Just want to share an observation. I think the Mummoorthi idea predates Christianity. Because there are tales of Asuras subduing the devas and in almost every single version of them, the devas recourse to the "Thrimoorthis" for remedy. Also, in tales like that of Anasooya, there are recounts for the Trimurthis to have appeared before her to test her.

    But that said, actually, during Vedic times, the Thrimoorthi concept seems not too famous, for deities such as "Mithra Varuna", "Agni", "Aryamaan" and such are spoken of in Rig Veda.

    But sometime later, the Thrimoorthi concept may have flourished for Dattatreya, the powerful god is considered to have 'amsha' of the Trimurthys. Even Triprayar Rama is considered to be a flavor of all 3 gods.
     
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  7. Vinayaka

    Vinayaka devotee
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    Thank you. Yes, I wouldn't be surprised it its origin is in the Puranas. Has to be from somewhere after all. But the point being made is how its somehow been propelled to the forefront when explaining Hinduism.

    Good to read your words.
     
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  8. Vinayaka

    Vinayaka devotee
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    Here's an example, from a western secular site:

    "Some of the most prominent deities include:
    • Brahma: the god responsible for the creation of the world and all living things
    • Vishnu: the god that preserves and protects the universe
    • Shiva: the god that destroys the universe in order to recreate it
    • Devi: the goddess that fights to restore dharma
    • Krishna: the god of compassion, tenderness and love
    • Lakshmi: the goddess of wealth and purity
    • Saraswati: the goddess of learning"
    Really? It lowers everyone's Supreme God to 'just another God, of many'. Brahma is prominent in living Hinduism. Siva, Vishnu, Devi, and Krishna, are all the Supreme God in their respective sects. Ganesha isn't even on the list, and He's got more shrines than all the rest.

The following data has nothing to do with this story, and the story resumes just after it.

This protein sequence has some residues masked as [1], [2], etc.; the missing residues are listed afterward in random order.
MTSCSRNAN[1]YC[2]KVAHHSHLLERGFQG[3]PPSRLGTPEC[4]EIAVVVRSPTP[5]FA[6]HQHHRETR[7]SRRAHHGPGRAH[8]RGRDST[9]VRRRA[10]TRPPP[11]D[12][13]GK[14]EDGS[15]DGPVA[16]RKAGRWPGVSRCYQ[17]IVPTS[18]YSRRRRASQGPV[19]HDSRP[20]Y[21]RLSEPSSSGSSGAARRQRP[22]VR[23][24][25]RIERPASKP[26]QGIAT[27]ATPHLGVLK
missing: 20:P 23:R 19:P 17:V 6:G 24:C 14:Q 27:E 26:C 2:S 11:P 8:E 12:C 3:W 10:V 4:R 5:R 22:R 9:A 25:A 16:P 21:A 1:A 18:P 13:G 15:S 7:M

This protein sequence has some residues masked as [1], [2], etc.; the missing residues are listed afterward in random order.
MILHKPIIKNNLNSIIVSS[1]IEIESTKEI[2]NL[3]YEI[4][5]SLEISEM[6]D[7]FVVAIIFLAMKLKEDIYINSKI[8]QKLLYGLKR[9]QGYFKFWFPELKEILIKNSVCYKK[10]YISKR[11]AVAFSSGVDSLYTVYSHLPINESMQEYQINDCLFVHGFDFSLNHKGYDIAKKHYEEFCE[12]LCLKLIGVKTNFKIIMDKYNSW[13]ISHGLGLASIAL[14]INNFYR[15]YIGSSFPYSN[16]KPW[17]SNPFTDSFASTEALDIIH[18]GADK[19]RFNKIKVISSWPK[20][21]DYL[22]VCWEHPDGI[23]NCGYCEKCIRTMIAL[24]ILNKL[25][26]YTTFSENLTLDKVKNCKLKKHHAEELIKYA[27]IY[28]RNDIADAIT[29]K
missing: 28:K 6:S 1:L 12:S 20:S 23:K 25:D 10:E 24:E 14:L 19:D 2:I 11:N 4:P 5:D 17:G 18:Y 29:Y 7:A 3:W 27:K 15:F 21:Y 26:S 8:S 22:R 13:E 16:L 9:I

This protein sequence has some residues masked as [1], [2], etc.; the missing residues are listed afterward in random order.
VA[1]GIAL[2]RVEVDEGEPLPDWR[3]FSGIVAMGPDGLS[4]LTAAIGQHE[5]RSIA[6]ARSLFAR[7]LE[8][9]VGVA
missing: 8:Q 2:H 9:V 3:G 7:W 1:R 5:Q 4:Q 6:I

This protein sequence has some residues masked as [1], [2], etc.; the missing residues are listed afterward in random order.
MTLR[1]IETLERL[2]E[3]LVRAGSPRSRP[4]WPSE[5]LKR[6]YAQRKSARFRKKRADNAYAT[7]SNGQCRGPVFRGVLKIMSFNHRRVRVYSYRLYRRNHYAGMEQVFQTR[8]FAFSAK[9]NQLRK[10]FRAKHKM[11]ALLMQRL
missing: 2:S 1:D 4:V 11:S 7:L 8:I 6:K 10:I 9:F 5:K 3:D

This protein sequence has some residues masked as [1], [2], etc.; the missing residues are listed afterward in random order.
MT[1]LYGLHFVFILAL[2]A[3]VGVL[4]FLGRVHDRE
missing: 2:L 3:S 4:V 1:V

Little wonder people who read about Hinduism, don't see what they read about when they delve into it in practice.
     
  9. JustGeorge

    JustGeorge Active Member

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    On a flip side, have you found any resources that explain Hinduism to others that are useful and accurate?

    I love Himalayan Academy's 'What Is Hinduism', though its too lengthy for someone who is just looking for basics. (My father comes to mind here.)
     
  10. Vinayaka

    Vinayaka devotee
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    Hinduism for Dummies, maybe. I don't know. For Saivism, Himalayan Academy's Path to Siva is a very condensed version of their Master Course Trilogy course. (I'm biased.) I've encountered a few that are fine, but I can't remember them all just now. One western lady has a video series that's good.

    It's so tricky, because Hinduism is just so vast. In order to do any sect or sampradaya justice, you have to just look at that particular sect. I'd be happy if some of the myths were eliminated, and always recommend for beginners or curiosity seekers to hit the ground walking, not reading. I recently read of a person's stay in India, and how his misconceptions were so crazy compared to the reality of 'on the ground'. A nice testimony for sure.